We all exist within the straitjacket of our own lens and society’s expectations, or lack thereof, of our own potential. Transformation may be at the top of the industry’s agenda, but the fact remains that much of its creative output remains wedded to outdated gender stereotypes, which serve to maintain a fundamentally limiting status quo.
Advertising is built upon consumer archetypes that have provided the framework for segmentation, planning and the creative work that flows from them for decades.
In some companies, this target audience has a name. While in some briefs, they are reduced to a clutch of clichés – "tired, stressed-out mum" or the "busy executive". A shortcut, designed to connect with consumers, which has ended up short-changing them in myriad ways – not least by the palpable absence of people of colour or women in specific environments: boardrooms, sports fields etc. A silent message of exclusion.
The uncomfortable truth is that these stereotypes have been phenomenally successful. You don’t need to have the Fairy Liquid jingle etched into your soul to internalise the message that women are responsible for washing up.
Indeed, such is the power of stereotyping that, according to one of Unilever’s agencies, when you show a man using cleaning products, the primary message consumers’ take away from the ad is that the product is easy to use. It is a state of play that has led the Advertising Standards Authority to introduce new guidelines on gender stereotyping. A move that, while roundly applauded, also sparked that well-worn question: "Doesn’t the industry have better things to do?" The kind of collective shrug of the shoulders that suggests that none of us possess any power to impact the world around us.
But if you believe that advertising shapes culture, that it has a role and a voice in society, then the answer to the above question is obvious. Change, both in the make-up of the industry and its creative output, is well overdue.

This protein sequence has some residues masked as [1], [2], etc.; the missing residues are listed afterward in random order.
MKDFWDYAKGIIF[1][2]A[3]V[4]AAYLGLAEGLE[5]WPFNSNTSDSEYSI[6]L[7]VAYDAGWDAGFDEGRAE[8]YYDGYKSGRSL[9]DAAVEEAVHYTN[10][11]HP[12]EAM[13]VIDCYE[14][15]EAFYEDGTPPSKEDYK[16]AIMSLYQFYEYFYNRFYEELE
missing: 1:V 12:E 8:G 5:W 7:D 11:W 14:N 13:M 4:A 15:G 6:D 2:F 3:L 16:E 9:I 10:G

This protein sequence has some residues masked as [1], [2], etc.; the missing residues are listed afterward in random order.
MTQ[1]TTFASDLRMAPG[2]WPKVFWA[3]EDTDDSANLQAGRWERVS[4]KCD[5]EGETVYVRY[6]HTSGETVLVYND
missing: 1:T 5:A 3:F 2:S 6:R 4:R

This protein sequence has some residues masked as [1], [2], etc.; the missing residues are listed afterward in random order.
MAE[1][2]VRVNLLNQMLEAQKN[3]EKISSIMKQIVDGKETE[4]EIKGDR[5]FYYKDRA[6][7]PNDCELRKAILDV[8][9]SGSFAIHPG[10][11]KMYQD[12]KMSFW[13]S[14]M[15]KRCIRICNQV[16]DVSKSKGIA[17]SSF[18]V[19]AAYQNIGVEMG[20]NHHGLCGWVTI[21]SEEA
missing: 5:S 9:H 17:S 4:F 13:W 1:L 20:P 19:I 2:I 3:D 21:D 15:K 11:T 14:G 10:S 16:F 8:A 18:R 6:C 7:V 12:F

As the recent scandal over a Google employee’s anti-diversity memo underlined, it’s 2017 and asking the question "Is it true that there are biological reasons why there are fewer women in tech and leadership?" does not immediately mark you out as a lunatic.
Closer to home, Sir John Hegarty, co-founder of Bartle Bogle Hegarty, told Campaign in 2015: "There is no glass ceiling in our industry." According to Hegarty, the biggest problem is women taking career breaks to have children, then struggling to rejoin an industry that has moved on. In truth, while there are a number of campaigns that have successfully broken the mould, the day-to-day Hegarty describes remains steadfastly attached to the status quo.
It is difficult to believe that anyone wakes up in the morning aiming to create advertising to perpetuate inequality or diminish how individuals see themselves. Yet the fact that our innate bias is often unconscious does not collectively exclude us from its corrosive effects on society as a whole.
The creative industry has a unique ability not just to transform itself and its business structures but widen the lens through which consumers view themselves and their own expectations. As with all of the most fundamental transformations, it is one that starts from within.
Nicola Kemp is the trends editor at Campaign.